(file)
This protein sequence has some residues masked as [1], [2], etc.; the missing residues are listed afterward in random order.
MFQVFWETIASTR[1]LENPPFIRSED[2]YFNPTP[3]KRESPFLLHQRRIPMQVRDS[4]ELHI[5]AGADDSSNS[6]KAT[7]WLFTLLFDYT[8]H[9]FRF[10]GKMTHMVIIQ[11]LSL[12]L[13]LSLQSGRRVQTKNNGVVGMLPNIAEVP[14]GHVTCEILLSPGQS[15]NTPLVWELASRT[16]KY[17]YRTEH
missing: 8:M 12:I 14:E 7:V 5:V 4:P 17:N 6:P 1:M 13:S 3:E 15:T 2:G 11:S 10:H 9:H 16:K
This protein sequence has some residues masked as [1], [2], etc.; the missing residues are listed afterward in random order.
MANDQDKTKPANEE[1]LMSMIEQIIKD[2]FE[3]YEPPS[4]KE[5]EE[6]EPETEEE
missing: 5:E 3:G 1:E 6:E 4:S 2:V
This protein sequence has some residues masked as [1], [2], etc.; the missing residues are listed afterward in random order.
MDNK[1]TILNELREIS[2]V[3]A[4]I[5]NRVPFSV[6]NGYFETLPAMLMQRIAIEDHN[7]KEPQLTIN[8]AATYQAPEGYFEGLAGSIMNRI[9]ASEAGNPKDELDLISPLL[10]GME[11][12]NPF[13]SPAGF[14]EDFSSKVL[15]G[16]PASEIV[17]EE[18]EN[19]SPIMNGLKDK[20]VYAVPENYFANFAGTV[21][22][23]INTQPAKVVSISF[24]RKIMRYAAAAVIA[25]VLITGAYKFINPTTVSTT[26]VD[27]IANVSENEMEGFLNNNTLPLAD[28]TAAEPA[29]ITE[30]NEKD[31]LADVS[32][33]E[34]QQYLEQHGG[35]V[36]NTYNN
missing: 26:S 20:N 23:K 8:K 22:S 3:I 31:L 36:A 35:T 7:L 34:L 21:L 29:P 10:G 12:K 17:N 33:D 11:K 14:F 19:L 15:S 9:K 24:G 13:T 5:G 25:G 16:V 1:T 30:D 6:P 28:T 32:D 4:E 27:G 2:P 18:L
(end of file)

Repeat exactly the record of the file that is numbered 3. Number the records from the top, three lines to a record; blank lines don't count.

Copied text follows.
This protein sequence has some residues masked as [1], [2], etc.; the missing residues are listed afterward in random order.
MDNK[1]TILNELREIS[2]V[3]A[4]I[5]NRVPFSV[6]NGYFETLPAMLMQRIAIEDHN[7]KEPQLTIN[8]AATYQAPEGYFEGLAGSIMNRI[9]ASEAGNPKDELDLISPLL[10]GME[11][12]NPF[13]SPAGF[14]EDFSSKVL[15]G[16]PASEIV[17]EE[18]EN[19]SPIMNGLKDK[20]VYAVPENYFANFAGTV[21][22][23]INTQPAKVVSISF[24]RKIMRYAAAAVIA[25]VLITGAYKFINPTTVSTT[26]VD[27]IANVSENEMEGFLNNNTLPLAD[28]TAAEPA[29]ITE[30]NEKD[31]LADVS[32][33]E[34]QQYLEQHGG[35]V[36]NTYNN
missing: 26:S 20:N 23:K 8:K 22:S 3:I 31:L 36:A 35:T 7:L 34:L 21:L 29:P 10:G 12:K 17:N 33:D 11:K 14:F 19:L 15:S 9:K 24:G 13:T 5:G 25:G 16:V 1:T 30:D 6:P 28:T 32:D 4:E 27:G 2:P 18:L